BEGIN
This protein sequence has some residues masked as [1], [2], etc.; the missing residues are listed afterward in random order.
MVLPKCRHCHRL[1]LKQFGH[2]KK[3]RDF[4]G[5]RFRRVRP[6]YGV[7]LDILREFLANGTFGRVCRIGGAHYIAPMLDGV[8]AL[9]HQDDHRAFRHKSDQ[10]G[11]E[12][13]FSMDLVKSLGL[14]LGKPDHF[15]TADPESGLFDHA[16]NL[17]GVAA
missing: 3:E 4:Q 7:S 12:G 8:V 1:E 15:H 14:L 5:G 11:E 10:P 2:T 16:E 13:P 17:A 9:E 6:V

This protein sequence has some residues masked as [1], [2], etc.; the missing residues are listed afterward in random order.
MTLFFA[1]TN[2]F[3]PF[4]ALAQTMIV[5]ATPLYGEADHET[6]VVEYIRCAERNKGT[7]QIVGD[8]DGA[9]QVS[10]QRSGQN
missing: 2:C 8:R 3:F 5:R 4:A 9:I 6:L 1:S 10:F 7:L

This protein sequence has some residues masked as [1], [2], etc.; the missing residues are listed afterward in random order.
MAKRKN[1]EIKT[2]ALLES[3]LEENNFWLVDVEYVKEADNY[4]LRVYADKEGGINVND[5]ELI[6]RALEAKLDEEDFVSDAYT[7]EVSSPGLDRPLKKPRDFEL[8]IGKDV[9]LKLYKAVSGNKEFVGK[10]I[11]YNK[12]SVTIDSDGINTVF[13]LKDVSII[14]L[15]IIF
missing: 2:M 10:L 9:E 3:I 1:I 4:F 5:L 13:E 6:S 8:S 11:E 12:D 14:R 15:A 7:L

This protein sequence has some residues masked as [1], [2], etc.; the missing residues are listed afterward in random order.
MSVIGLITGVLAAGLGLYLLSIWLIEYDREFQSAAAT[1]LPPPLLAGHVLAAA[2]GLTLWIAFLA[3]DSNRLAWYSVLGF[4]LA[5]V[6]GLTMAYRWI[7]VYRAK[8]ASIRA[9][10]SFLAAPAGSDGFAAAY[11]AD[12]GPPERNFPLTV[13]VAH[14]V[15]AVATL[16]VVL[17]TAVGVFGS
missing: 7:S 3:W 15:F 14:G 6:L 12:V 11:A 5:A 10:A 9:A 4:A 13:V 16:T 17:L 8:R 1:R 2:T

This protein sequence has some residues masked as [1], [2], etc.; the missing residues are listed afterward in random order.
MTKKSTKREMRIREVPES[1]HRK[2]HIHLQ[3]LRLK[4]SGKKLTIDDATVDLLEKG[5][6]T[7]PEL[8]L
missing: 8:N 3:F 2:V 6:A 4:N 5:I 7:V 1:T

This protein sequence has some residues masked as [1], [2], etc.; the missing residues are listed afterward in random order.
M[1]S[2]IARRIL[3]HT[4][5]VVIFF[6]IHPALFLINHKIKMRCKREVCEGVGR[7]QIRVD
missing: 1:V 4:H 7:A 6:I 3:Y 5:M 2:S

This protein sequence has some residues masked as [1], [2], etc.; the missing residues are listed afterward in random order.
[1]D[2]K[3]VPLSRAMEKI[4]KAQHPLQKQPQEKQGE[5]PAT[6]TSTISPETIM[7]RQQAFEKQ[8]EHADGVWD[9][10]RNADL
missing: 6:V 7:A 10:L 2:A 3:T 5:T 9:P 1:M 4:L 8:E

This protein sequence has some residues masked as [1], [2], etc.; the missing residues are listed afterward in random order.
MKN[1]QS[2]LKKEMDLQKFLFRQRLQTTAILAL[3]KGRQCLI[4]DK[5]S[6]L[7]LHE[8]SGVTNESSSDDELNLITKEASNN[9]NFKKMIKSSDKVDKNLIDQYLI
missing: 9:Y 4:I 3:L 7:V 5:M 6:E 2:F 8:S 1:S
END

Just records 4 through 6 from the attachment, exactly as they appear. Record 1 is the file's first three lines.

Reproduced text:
This protein sequence has some residues masked as [1], [2], etc.; the missing residues are listed afterward in random order.
MSVIGLITGVLAAGLGLYLLSIWLIEYDREFQSAAAT[1]LPPPLLAGHVLAAA[2]GLTLWIAFLA[3]DSNRLAWYSVLGF[4]LA[5]V[6]GLTMAYRWI[7]VYRAK[8]ASIRA[9][10]SFLAAPAGSDGFAAAY[11]AD[12]GPPERNFPLTV[13]VAH[14]V[15]AVATL[16]VVL[17]TAVGVFGS
missing: 7:S 3:W 15:F 14:G 6:L 12:V 11:A 5:A 10:A 9:A 4:A 13:V 16:T 17:L 8:R 1:R 2:T

This protein sequence has some residues masked as [1], [2], etc.; the missing residues are listed afterward in random order.
MTKKSTKREMRIREVPES[1]HRK[2]HIHLQ[3]LRLK[4]SGKKLTIDDATVDLLEKG[5][6]T[7]PEL[8]L
missing: 8:N 3:F 2:V 6:A 4:N 5:I 7:V 1:T

This protein sequence has some residues masked as [1], [2], etc.; the missing residues are listed afterward in random order.
M[1]S[2]IARRIL[3]HT[4][5]VVIFF[6]IHPALFLINHKIKMRCKREVCEGVGR[7]QIRVD
missing: 1:V 4:H 7:A 6:I 3:Y 5:M 2:S